Hacker News new | past | comments | ask | show | jobs | submit login
The Unsuccessful Treatment of a Case of “Writer's Block” (1974) [pdf] (nih.gov)
49 points by Tomte 14 days ago | hide | past | favorite | 13 comments



I thought the cure for writers block was to just write. It might not be good but just keep writing. There are many great writers who wrote every day no matter how they felt or how well they were writing that day. Action, apparently, tends to cure writer's block.

Ann Handley has some good insights on writer's block: https://annhandley.com/two-little-known-tools-to-help-you-ge...


Lol :)

Accidentally, I write for living (in my native language, not in English) and my experience is that some activities interfere with my ability to write.

One of them is making corrections in drafts of a book. Exhausting and text-oriented.

Another is programming, as if I had a limited pool of written characters per day. If I spend it on computer code, I cannot spend it on writing for humans.


As someone who stopped writing when he started coding, this is an interesting point. Is it the fact that both include typing or because both require extensive creative and mental energy?

On a related note, although I should be able to guess the answer based on your presence at HN of all places, do you enjoy programming?

My theory is that if you enjoy your work (not your job as such but just the act of creating something from nothing), this energy is spent on it and you have none left to write with.

How do you think we should balance this? I haven't written like I used to in 7 years, and 7 years ago, I began my career in software development. I used to write while working at a factory or in college. I'd write everyday, because while they used up my physical energy, neither spent my creativity or my passion.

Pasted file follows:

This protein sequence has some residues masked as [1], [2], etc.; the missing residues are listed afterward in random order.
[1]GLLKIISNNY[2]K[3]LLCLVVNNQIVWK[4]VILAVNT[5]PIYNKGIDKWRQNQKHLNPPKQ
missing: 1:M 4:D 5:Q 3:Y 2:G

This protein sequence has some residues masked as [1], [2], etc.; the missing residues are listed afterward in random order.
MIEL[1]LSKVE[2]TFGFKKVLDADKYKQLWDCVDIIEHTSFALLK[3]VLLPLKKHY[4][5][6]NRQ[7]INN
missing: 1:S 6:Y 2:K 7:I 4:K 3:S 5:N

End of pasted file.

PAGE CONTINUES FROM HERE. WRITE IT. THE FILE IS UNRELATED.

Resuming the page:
I like programming in my spare time, but it was much more stressful as a career. Especially because I had to deal with some difficult personalities back then.

Spending mental energy wisely is a huge task. At 43, I am not sure if I have any good answers or tips.


Mason Currey has a book called "Daily Rituals" that gives two pages each to dozens of famous writers' and artists' daily routines throughout time. It's striking how similar they are.

The bulk: Wake up early, write/paint/do the creative thing for a few hours. Then spend the rest of the day taking walks, attending to mail, and the other nonsense.

The core message, similar to Pressfield's the War of Art, seems to be just sit down and do it, same time, same place, every day.

As an aside, we're building a creative writing tool specifically made to jump in when writing block hits and get you going again. https://sudowrite.com/ Sometimes you just need a little kick to get inspired and keep going.


As one who writes for a living, I've found that the 'cure' for writer's block is to start with a non-blank page. Since my writing is research based, this is usually pretty easy since you can start with a bunch of quotes or one-liner facts and things like that.

Goodness knows how creative writers prevent it!


Related, the advice I've heard is never to completely finish what you're writing when you stop for the day. Having some obvious things to dive right into when you come back to it makes it much easier to get warmed up again then e.g. finishing a chapter or section and having to start on a new one.

Same is true for coding I believe, it's nice to have some quick wins to get started with before trying to tackle something brand new.


When I was in the middle of creating the software stack for my company, I would inevitably get stuck with big issues or trapped trying to architect something decent that would scale. I was working out of my house at the time.

I had an old car in the shed that needed a fair bit of mechanical work. Every time I got stuck or needed inspiration, I'd get up from my desk, put on some gloves and get working on the car. Or go for a bike ride.

It really, genuinely worked for me. I just needed to park some of those issues for a while and do something completely unrelated.


yes!


Sometimes, that happens with comments too.

I mean...

you know...


(It took 3 hours for that)


with startups too


That's funny, it took me a minute




Guidelines | FAQ | Lists | API | Security | Legal | Apply to YC | Contact

Search: